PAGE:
What is trademark infringement?

Infringement of a trademark or service mark is unauthorized use by another, of the same or a confusingly similar mark, on or in connection with the same or closely related goods or services. The test is whether, because of the similarity in the marks and goods or services of the parties, consumers would be likely to mistakenly believe that the parties are in some manner related or associated such that the goods or services share a common source.

What is trademark dilution?

Dilution is the unauthorized commercial use of a famous, distinctive trademark or service mark which lessens the mark’s exclusive association with the owner’s goods or services, even if no consumer confusion as to a common source has occurred. The unauthorized user may be liable for dilution when the mark is used on unrelated goods or services, thus “diluting” the unique link between the mark and its owner, or when the use tarnishes or degrades the positive associations of the mark.

Are Internet domain names trademarks?

Sometimes. A domain name can function as a trademark or service mark if it is used as a brand in connection with the sale of goods or the rendering of services. Your real-space trademark or service mark does not necessarily entitle you to use that mark as a domain name, however. Domain names are assigned on a first-come, first-served basis, and another entity may establish valid prior use of the name in connection with unrelated cyberspace goods or services. We recommend early acquisition and federal trademark registration of domain names.

International trademark protection:

A foreign registration program is an important consideration if your mark is used in international trade because in most countries, ownership is based on registration, not use. Registration in all fifteen European Union member countries is available through a single European Community Trademark Registration. Elsewhere, international trademark protection is generally available only on a country-by-country basis.


Patent: A grant from the Federal Government securing to an inventor, for a specific term of years, the exclusive right to exclude others from making, using or selling his or her invention.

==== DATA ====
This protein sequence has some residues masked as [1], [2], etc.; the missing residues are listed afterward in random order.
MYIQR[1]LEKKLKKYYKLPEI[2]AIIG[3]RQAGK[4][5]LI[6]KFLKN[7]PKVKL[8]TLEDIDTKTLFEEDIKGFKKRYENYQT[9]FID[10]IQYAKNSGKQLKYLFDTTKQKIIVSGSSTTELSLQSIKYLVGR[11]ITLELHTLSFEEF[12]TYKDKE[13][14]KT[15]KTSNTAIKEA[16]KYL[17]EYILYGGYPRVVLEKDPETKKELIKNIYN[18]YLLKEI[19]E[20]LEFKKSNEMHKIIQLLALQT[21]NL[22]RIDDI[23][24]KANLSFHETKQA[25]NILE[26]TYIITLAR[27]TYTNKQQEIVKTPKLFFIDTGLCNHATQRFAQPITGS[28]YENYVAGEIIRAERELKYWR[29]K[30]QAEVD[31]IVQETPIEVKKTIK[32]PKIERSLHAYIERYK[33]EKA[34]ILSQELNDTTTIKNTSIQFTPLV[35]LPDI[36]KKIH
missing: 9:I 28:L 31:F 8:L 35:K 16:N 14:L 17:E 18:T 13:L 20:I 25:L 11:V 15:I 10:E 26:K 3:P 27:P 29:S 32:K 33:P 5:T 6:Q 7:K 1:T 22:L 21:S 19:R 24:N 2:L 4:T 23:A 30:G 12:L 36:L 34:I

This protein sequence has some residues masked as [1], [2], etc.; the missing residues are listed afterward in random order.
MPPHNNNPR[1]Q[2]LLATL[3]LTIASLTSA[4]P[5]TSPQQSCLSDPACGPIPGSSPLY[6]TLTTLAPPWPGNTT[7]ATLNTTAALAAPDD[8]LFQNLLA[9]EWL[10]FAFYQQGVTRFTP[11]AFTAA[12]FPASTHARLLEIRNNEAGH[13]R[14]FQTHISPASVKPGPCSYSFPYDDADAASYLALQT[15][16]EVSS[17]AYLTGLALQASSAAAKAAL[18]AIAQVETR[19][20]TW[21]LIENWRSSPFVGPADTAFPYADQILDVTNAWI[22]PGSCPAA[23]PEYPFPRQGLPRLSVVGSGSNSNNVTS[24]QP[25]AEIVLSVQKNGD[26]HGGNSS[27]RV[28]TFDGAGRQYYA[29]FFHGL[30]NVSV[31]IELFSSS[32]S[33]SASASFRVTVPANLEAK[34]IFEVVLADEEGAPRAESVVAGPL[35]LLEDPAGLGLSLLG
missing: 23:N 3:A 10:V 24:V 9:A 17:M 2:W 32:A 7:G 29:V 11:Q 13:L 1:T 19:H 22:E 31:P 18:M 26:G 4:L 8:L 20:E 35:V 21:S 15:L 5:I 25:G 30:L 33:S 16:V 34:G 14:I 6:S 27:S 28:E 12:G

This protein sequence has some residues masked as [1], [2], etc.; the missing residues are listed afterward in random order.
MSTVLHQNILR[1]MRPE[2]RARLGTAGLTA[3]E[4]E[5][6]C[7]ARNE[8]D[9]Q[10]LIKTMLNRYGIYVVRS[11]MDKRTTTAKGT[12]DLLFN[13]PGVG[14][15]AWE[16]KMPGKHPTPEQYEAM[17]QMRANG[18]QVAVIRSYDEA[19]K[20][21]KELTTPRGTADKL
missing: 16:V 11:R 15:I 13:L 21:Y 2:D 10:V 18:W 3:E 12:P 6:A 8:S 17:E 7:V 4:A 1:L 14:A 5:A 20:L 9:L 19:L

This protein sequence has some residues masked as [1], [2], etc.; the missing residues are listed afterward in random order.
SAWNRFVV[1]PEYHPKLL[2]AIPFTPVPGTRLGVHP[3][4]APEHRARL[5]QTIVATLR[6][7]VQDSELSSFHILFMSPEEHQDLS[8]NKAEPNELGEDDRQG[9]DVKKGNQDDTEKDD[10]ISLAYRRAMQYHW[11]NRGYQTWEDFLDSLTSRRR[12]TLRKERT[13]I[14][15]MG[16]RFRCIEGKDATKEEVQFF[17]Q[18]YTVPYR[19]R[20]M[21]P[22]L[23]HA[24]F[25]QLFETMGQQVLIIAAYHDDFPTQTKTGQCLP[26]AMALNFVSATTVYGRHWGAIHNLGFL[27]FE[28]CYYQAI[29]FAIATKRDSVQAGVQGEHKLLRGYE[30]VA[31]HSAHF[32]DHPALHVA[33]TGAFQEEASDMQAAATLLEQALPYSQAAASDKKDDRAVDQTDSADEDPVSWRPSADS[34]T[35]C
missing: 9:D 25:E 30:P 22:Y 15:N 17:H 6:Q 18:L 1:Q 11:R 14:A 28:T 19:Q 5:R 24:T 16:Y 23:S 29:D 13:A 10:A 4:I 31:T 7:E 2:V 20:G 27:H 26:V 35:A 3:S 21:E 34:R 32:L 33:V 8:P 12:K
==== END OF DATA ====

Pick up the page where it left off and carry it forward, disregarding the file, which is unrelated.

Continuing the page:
Utility Patent

  • process (chemical, mechanical or electrical procedures)
  • machines (mechanisms with moving parts)
  • articles of manufacture (manufactured products)
  • compositions of matter (chemical com pounds, combinations or mixtures)

Design Patent

  • a new, original and ornamental design for an article of manufacture.

Plant Patent

  • a new variety of a cultivated asexually reproduced plant

To be patentable, an invention must meet the following criteria:

  • novelty, in that it was not previously known to others or in public use in the U.S., or patented or described in a printed publication anywhere before the inventor’s conception of it more than one year before the U.S. application filing date;
  • non-obvious to a person having ordinary skill in the relevant art; and
  • useful in that it has a useful purpose, actually works, and is not frivolous or immoral.

Patent Protection

Step 1: A patent and/or literature search to find out if the invention is novel is generally recommended.

Step 2: Prepare and file a patent application before disclosing the invention to anyone, or selling it or offering it for sale to preserve your foreign patent rights. Once you have filed a patent application, you may use the informal legends “patent applied for,” “patent pending” or “pat. pending.” After a patent has issued, you may use the word “patent” or “pat.” and the patent number.

Why file a patent application?

If you do not file a patent application before publicly disclosing, selling or offering the invention for sale, you lose your right to file foreign patent applications. If within one year of public disclosure, or sale or offer for sale of the invention, you do not file a patent application in the U.S., you lose your right to file and the invention becomes public domain.

How long does a patent last?

A ‘utility’ or ‘plant’ patent generally lasts twenty years from the date of filing. You must pay a specified maintenance fee (three, seven and eleven years after the grant) or the term can expire earlier. In some cases the term can be extended for up to five years. A ‘design’ patent lasts up to fourteen years from issuance of the patent.

Who owns a patent?

Generally, the original patent owner is the person who conceives the invention.

Are patent rights transferable?

Yes. A notarized assignment transfers the ownership of pending applications and issued patents. Patent rights can also be licensed.

What is patent infringement?

Generally, patent infringement is the unauthorized manufacture, use or sale in the United States of a device or process embodying the patented invention, whether copied from the patented invention or independently invented.

International patent protection is available only on a country-by-country basis. Under U.S. law, you cannot file a foreign patent application until the U.S. grants you a foreign filing license or until six months after the filing date of your U.S. patent application.